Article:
Doubts have replaced deference. The first anniversary of the coronavirus pandemic has been marked with pointed criticism of public health and policy decisions.
The expert class, which has its role, has got a great deal very wrong, at great cost. It has tried the patience of the populace by countering honest queries by shouting ever louder “follow the science.” That is not a policy precept. It is a slogan. It is not a repository of wisdom; rather it is the refuge of the philosophically confused.
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Practical, hard-nosed science types like to mock philosophers for debating how many angels can dance on the head of a pin. It’s laughable if you think the discussion is about choreography; it’s interesting if you understand that it is about metaphysics. But leave that aside, and behold Pfizer and Health Canada debate how much vaccine can be drawn by the head of a syringe.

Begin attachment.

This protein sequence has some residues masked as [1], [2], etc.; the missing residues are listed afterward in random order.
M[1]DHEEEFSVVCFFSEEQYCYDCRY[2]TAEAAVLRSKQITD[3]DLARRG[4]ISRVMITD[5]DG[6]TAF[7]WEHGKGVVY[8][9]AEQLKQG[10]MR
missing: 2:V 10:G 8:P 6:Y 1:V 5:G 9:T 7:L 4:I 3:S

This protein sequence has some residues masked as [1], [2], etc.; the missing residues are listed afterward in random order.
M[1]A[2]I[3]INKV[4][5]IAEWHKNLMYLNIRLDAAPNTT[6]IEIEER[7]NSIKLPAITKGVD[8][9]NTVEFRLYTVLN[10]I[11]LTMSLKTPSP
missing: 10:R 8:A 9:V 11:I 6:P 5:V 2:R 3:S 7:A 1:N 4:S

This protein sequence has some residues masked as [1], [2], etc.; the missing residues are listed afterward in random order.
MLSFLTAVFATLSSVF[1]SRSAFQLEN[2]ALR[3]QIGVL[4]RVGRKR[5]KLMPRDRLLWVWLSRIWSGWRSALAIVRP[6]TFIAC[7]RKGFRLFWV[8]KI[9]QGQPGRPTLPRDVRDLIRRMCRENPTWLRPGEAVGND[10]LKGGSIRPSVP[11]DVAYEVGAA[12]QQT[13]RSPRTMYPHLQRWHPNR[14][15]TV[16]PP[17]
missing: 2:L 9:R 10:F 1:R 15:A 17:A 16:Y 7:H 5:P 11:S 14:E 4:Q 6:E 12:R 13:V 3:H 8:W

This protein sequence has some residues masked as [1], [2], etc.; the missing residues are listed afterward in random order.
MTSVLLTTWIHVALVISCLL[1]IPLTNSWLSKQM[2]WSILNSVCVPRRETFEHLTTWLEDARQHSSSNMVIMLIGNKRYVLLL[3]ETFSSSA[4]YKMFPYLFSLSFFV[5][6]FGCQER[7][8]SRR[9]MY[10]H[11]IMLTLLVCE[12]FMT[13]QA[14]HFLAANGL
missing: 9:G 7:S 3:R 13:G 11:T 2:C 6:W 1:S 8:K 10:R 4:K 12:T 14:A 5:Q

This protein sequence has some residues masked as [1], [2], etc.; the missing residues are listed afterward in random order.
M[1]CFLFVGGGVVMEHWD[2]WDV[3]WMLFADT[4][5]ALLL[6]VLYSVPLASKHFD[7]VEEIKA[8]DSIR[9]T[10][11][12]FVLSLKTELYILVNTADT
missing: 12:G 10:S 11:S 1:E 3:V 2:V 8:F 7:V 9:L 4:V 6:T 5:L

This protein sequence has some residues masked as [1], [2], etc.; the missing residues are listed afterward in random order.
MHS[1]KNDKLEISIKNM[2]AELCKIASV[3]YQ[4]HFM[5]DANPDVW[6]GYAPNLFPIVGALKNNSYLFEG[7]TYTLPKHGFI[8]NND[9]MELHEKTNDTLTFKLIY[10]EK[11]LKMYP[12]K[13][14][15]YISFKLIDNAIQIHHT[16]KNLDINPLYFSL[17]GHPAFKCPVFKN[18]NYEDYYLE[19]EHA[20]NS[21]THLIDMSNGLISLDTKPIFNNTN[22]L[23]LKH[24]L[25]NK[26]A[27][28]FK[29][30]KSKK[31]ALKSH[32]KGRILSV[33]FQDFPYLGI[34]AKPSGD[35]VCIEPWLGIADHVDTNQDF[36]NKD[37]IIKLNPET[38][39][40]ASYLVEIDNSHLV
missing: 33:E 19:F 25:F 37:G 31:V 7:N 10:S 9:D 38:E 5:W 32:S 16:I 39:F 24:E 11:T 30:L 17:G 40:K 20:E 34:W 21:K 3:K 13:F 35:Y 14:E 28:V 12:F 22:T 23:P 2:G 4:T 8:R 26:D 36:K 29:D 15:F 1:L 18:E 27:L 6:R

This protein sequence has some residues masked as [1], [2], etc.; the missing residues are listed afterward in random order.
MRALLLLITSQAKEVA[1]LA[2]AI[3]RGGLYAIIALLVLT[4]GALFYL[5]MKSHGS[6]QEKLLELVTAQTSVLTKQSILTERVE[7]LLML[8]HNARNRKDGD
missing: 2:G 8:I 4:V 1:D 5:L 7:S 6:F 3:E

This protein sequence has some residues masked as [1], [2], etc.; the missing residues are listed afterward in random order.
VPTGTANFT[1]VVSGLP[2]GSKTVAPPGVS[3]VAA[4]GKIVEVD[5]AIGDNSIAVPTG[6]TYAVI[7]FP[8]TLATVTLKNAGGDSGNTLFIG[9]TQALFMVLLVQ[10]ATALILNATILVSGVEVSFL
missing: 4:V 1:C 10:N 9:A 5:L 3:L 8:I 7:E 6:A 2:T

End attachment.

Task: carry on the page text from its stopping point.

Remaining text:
The expert class, which has its role, has got a great deal very wrong
I expect that the “follow the science” (FTS) slogan is quite popular at both Pfizer and Health Canada. So why do they disagree on whether there are five or six doses in a vial? After all, the European Medicines Agency already decided that there were six, not five.